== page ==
An exploration of research and theory on the conception, construction, and production of crime and other exclusionary processes. Substantive topics may include violence, victimization and the impact of culture, borders, inequalities, and regulatory agencies on crime and deviance.
48-562. Security and Regulation
An examination of research and theory on the regulatory agencies of criminal law and social policy (e.g. courts, police, corrections, social service agencies), modes of regulation (e.g. discipline, surveillance, detention) and their application (e.g. to bodies, spaces, borders and subjectivities).
48-565. Law and Governance
This course examines perspectives on moral regulation, the social construction of law and law as governance. The focus will be the analysis of various forms of law, policy and regulation. Substantive issues to be covered may include sexuality, immigration and exclusion, labour and economic policies, drug policies and communication, or cultural policies.
48-566. Contemporary Criminological Theory
An advanced analysis of social theories in Criminology. Various perspectives will be covered including feminist, Marxist, cultural, postmodern, and constructionist theories.
48-567. Current Issues in Criminology
An examination of contemporary research in criminology, deviance, and/or social justice. Students will critically engage with the results of recent research central to these areas of investigations
48-568. Critical Perspectives on Policy Development
This course provides an in-depth study of the process of policy formation, development, and implementation in the area of crime and criminal justice broadly defined.
48-569. Culture and Globalization
This seminar course uses cultural perspectives to explore processes of globalization. Topics may include migration, mass mediated practices, transnational organizations, work and employment, and human rights.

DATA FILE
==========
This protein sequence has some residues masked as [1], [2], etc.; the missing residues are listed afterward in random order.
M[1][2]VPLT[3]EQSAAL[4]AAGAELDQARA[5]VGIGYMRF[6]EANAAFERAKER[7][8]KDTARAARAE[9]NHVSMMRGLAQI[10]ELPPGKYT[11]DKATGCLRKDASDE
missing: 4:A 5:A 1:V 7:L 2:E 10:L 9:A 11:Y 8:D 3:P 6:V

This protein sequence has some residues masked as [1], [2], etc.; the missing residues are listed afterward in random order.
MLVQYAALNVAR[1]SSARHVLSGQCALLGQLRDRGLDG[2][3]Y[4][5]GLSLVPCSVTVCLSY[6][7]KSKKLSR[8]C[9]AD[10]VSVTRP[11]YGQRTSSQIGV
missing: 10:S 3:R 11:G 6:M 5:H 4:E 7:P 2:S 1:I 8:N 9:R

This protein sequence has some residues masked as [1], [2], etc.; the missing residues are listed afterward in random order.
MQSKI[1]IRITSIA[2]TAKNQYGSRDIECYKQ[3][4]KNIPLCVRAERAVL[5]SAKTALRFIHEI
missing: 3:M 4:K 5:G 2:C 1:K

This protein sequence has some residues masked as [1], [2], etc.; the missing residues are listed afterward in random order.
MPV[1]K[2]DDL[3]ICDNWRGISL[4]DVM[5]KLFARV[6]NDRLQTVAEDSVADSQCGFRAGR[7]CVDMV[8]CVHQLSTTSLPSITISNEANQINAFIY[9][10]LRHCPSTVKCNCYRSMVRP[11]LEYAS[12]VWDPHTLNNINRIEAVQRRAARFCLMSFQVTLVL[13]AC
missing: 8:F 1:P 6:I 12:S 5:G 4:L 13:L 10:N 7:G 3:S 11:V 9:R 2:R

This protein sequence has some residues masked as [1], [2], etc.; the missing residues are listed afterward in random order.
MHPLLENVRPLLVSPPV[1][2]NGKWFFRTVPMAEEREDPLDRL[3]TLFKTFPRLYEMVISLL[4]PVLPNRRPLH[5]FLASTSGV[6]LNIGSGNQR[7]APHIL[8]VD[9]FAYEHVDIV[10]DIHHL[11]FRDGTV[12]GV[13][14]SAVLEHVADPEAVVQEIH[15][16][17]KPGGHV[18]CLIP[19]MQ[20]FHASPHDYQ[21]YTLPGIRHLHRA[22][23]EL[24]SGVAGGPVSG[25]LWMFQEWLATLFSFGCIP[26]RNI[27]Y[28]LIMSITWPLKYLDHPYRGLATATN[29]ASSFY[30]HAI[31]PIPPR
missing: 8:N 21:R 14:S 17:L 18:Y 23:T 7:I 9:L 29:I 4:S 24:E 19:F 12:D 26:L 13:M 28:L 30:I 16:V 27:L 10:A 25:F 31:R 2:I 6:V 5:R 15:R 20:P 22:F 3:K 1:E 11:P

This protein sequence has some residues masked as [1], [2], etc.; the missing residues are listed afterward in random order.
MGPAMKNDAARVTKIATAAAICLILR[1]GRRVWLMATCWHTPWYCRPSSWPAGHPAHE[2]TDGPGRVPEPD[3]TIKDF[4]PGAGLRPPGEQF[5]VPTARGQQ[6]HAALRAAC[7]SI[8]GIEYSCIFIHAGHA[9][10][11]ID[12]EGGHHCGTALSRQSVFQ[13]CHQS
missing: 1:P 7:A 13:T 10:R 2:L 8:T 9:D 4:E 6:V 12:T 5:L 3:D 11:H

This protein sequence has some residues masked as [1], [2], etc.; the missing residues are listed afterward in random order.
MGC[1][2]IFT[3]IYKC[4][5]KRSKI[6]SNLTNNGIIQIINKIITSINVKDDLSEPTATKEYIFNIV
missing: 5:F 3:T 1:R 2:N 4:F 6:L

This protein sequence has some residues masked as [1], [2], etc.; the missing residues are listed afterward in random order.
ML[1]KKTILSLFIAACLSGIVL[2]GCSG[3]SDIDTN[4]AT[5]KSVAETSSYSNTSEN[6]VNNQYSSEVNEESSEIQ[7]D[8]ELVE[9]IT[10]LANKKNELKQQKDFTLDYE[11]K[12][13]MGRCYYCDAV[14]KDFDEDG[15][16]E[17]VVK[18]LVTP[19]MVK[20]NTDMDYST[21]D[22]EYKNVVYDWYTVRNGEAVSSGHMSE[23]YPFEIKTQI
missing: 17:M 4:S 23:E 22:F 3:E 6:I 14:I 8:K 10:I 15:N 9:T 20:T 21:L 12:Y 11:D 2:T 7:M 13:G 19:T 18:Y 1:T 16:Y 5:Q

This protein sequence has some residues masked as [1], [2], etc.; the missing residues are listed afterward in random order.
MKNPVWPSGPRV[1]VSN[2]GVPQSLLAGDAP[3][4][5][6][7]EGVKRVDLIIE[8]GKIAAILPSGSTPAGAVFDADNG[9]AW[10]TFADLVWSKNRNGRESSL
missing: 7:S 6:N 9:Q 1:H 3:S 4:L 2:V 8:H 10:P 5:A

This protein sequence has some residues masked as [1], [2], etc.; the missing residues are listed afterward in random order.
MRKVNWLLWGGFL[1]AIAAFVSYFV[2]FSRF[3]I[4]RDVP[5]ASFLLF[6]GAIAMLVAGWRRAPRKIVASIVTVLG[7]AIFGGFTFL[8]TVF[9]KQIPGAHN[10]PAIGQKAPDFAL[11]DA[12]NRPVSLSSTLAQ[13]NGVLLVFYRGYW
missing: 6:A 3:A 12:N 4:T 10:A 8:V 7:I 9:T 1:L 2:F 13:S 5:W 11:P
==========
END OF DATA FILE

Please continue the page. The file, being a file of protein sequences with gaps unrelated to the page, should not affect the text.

48-574. Health and Social Justice
Examines the social construction, production, and subjectivities of health and illness with reference to a variety of social justice developments and policy issues.
48-580. Subordination, Identity and Empowerment
A micro level examination of the effects of subordination on everyday life in the generation of acquiescence and resistance, including the use of discourse in identity formation and popular ideologies.
48.587. Selected Topics in Sociology
This course involves an examination of a selected topic within Sociology based on new development in particular areas, special faculty interests, and opportunities afforded by the availability of visiting professors. Topics covered will vary from semester to semester.
48-590. Directed Readings: Development of the Thesis Proposal
Students will register for this course with a faculty advisor in their declared area of specialization with the purpose of developing a thesis proposal. (Available for credit only in the MA program by thesis.)
48-600. Social Theory and Social Justice
A seminar to develop the theoretical foundations of doctoral research by critically examining the location of research and researchers in the global system, presumptions concerning human subjectivity and empowerment, and the conceptualization and practice of social justice. (Prerequisite: 48-500 or 48-501 or permission of instructor.)
48-605. Statistics and Quantitative Methods
Sociological applications of structural equation modeling, hierarchical modeling, log-linear models, multinomial and ordinal logits, consideration of the strengths and limitations of quantitative sociology and political issues in its exercise. (Prerequisite: 48-505 or permission of instructor.)
48-606. Qualitative Methodology II
A critical exploration of the epistemological assumptions and analytical tools associated with qualitative methodologies. Students will be exposed to a variety of research issues in the areas of sociological field work, select ethnographic techniques, the analysis of documents, and participatory action research. The course is designed to assist students in developing the methodological component of their PhD proposal. (Prerequisite: 48-506 or permission of instructor.)
48-794. Directed Study Major Project I
Under the guidance of the instructor, the candidate will engage in research on a discipline relevant issue, using existing data set(s), leading to the production of a final project which entails empirically grounded policy suggestions. Students will select a Project Committee, review literature and develop research question and identify data set(s). (Cross listed with 46-794)
48-795. Directed Study Major Project II
In the Summer Semester, operationalize concepts, recode variables, analyze data, write report and suggest policies. The final project will show evidence of methodological skills, knowledge of the relevant substantive area, and ability to define policy implications based on analyzed data. (Cross listed with 46-795)
48-797. MA Thesis
48-798. Doctoral Dissertation